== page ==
Iowa distributor finds key to hardlines

New Cornwell Tools dealer Doug Loerts already seems to have a pretty good handle on tool sales in Western Iowa and Minnesota.


New Cornwell Tools dealer Doug Loerts already seems to have a pretty good handle on tool sales in Western Iowa and Minnesota. New Cornwell Tools dealer (just under two years in service) Doug Loerts already seems to have a pretty good handle on tool sales in Western Iowa and Minnesota. Doug has already landed in the Top 20 dealers for Cornwell, and is in the Top 10 for hardline sales. Unlike many mobile distributors...


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New Cornwell Tools dealer (just under two years in service) Doug Loerts already seems to have a pretty good handle on tool sales in Western Iowa and Minnesota. Doug has already landed in the Top 20 dealers for Cornwell, and is in the Top 10 for hardline sales.

Unlike many mobile distributors though, Doug wasn’t a former tech. In fact, he’d never even been on a tool truck until a few years ago when his twin sons started their votech training and needed to get setup with tools for classes.

“Eight years ago, one went to Iowa Community College and the other became a WyoTech student, so we bought two sets of tools. At that point in time, I’d never been on a tool truck,” Doug said. “We didn’t understand what a tool truck was, and we were pretty much mind-boggled.”

Doug said that Cornwell was a big help in starting out with his limited experience not only as a dealer, but with repair tools.

“Their customer service people are top drawer. As far as I know, I call and ask a lot of stupid questions, and I’m sure the gals in the office go, ‘Oh no, it’s him again,’ ” Doug said.

While he went from boggled by to driving a tool truck, Doug used his background in sales to help with the transition. He is an agriculture program graduate with 24 years of experience at a co-op and six years of sales experience with hardscape landscaping.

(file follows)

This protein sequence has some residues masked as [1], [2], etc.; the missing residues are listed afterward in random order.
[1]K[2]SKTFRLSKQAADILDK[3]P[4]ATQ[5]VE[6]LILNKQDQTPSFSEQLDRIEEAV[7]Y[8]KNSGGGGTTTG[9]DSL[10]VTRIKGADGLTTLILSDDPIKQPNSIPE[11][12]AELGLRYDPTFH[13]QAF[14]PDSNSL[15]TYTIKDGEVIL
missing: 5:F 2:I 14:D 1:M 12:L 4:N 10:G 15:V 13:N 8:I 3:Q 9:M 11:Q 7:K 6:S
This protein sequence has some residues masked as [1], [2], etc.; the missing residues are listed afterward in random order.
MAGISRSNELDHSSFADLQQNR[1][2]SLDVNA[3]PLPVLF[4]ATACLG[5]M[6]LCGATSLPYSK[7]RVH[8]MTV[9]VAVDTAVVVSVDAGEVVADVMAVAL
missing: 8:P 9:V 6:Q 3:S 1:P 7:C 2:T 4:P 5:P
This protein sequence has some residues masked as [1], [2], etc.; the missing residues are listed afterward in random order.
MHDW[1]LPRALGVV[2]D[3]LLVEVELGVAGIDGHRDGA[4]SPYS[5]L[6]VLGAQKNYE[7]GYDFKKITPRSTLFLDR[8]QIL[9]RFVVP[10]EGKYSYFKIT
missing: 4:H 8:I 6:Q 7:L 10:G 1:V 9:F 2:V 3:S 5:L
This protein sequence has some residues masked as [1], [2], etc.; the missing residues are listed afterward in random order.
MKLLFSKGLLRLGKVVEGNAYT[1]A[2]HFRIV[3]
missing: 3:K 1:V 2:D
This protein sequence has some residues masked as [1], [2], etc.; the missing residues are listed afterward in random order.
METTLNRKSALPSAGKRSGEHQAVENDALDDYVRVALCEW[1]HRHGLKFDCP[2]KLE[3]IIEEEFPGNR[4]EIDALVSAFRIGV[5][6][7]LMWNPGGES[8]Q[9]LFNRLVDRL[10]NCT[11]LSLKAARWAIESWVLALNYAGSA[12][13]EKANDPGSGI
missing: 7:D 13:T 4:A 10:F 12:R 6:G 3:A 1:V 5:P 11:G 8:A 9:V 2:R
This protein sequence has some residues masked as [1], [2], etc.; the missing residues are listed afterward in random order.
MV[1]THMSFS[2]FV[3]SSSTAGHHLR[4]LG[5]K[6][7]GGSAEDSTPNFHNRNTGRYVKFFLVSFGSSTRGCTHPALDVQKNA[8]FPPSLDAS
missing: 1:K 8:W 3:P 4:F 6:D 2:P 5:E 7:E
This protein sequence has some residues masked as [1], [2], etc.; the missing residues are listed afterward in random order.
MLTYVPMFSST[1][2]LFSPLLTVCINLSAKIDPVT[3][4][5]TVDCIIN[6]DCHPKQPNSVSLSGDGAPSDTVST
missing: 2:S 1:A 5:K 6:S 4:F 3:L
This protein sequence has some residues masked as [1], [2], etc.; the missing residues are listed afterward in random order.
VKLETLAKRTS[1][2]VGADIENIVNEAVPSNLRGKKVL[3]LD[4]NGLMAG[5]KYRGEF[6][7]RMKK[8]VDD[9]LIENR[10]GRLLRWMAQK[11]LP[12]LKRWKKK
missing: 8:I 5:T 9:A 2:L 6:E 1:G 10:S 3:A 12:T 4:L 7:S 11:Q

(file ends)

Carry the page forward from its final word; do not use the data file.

All of that helps him with the heavy concentration of farm shops and implement dealers on his route. The experience with his boys going to votech helps him with the school stops. He credits a big part of his hardline success directly to the large number of ag and votech stops he has.

“I’ve got a lot of farm shops. Some farm shops are pretty big,” Doug said. “When they’re ready to buy, farmers will spend a lot of money.”

Doug does have a balanced route though, including independent auto repair, body shops, powersports, salvage yards, heavy duty, ag shops and farms, and new car dealerships. He said the diversity has helped him through the economy. He also splits his route, which has helped him expand his customer base.

SPLITTING TIME

To cover a large area of Western Iowa and parts of Minnesota, Doug expanded his original route into a two-week split.
“I started that about two months into the deal, I see twice as many guys that way,” Doug said. “Everybody’s getting pretty comfortable with the fact that if they need something, to just pick up the phone. I’ll figure out a way to get together.”

Doug has more than 1,000 customers on file, and better than 600 are active customers. He feels the split route is good for customers who seem more ready to buy every few weeks rather than every week. It helps keep with his style, and both he and customers have adapted well to the pace, he said.

“I’m pretty low pressure, and it seemed like every week was too often,” Doug said. With the split route comes an emphasis on staying consistent.

“I try and be within the same timeframe every week, so the guys know that I’m going to be there,” Doug said. “It’s gotten to the point that if I’m running late, I’ll get a phone call, ‘Are you coming today? You’re normally here by now.’ ”

If he is running behind, he doesn’t like to just miss shops since that would make it a month between stops. Instead of just missing one or two, he’ll call ahead to some lower volume shops and check if they need anything.

“If there’s something they need, I’ll swing in and take care of them. If not, I’ll catch them in two weeks,” Doug said. “They do expect contact.”

Even with the split route and the number of customers he is getting to, Doug still sees he’s not getting to everyone he can, which puts him in the position of evaluating how he might work in a new stop here or there. Expand the day? Drop a customer whose buying has dropped off?

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